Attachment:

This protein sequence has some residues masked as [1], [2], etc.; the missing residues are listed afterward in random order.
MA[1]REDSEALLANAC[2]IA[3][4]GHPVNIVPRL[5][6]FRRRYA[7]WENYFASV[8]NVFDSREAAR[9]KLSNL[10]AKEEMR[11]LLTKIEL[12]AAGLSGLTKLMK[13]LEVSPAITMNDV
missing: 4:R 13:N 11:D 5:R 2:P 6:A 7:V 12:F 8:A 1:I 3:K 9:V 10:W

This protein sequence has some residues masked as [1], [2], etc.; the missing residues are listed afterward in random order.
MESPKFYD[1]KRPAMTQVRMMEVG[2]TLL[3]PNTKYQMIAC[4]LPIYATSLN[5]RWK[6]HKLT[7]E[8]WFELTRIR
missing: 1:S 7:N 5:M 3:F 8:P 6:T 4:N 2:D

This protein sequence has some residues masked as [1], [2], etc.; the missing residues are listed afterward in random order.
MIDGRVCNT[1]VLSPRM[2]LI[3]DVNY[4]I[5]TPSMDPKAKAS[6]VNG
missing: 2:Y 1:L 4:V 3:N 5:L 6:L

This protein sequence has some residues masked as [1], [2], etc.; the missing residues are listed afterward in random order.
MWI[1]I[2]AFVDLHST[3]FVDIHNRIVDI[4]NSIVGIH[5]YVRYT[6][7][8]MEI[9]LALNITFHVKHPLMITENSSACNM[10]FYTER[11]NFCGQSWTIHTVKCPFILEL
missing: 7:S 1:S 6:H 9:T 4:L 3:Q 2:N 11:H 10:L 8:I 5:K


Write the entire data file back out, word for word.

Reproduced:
This protein sequence has some residues masked as [1], [2], etc.; the missing residues are listed afterward in random order.
MA[1]REDSEALLANAC[2]IA[3][4]GHPVNIVPRL[5][6]FRRRYA[7]WENYFASV[8]NVFDSREAAR[9]KLSNL[10]AKEEMR[11]LLTKIEL[12]AAGLSGLTKLMK[13]LEVSPAITMNDV
missing: 4:R 13:N 11:D 5:R 2:P 6:A 7:V 12:F 8:A 1:I 3:K 9:V 10:W

This protein sequence has some residues masked as [1], [2], etc.; the missing residues are listed afterward in random order.
MESPKFYD[1]KRPAMTQVRMMEVG[2]TLL[3]PNTKYQMIAC[4]LPIYATSLN[5]RWK[6]HKLT[7]E[8]WFELTRIR
missing: 1:S 7:N 5:M 3:F 8:P 6:T 4:N 2:D

This protein sequence has some residues masked as [1], [2], etc.; the missing residues are listed afterward in random order.
MIDGRVCNT[1]VLSPRM[2]LI[3]DVNY[4]I[5]TPSMDPKAKAS[6]VNG
missing: 2:Y 1:L 4:V 3:N 5:L 6:L

This protein sequence has some residues masked as [1], [2], etc.; the missing residues are listed afterward in random order.
MWI[1]I[2]AFVDLHST[3]FVDIHNRIVDI[4]NSIVGIH[5]YVRYT[6][7][8]MEI[9]LALNITFHVKHPLMITENSSACNM[10]FYTER[11]NFCGQSWTIHTVKCPFILEL
missing: 7:S 1:S 6:H 9:T 4:L 3:Q 2:N 11:H 10:L 8:I 5:K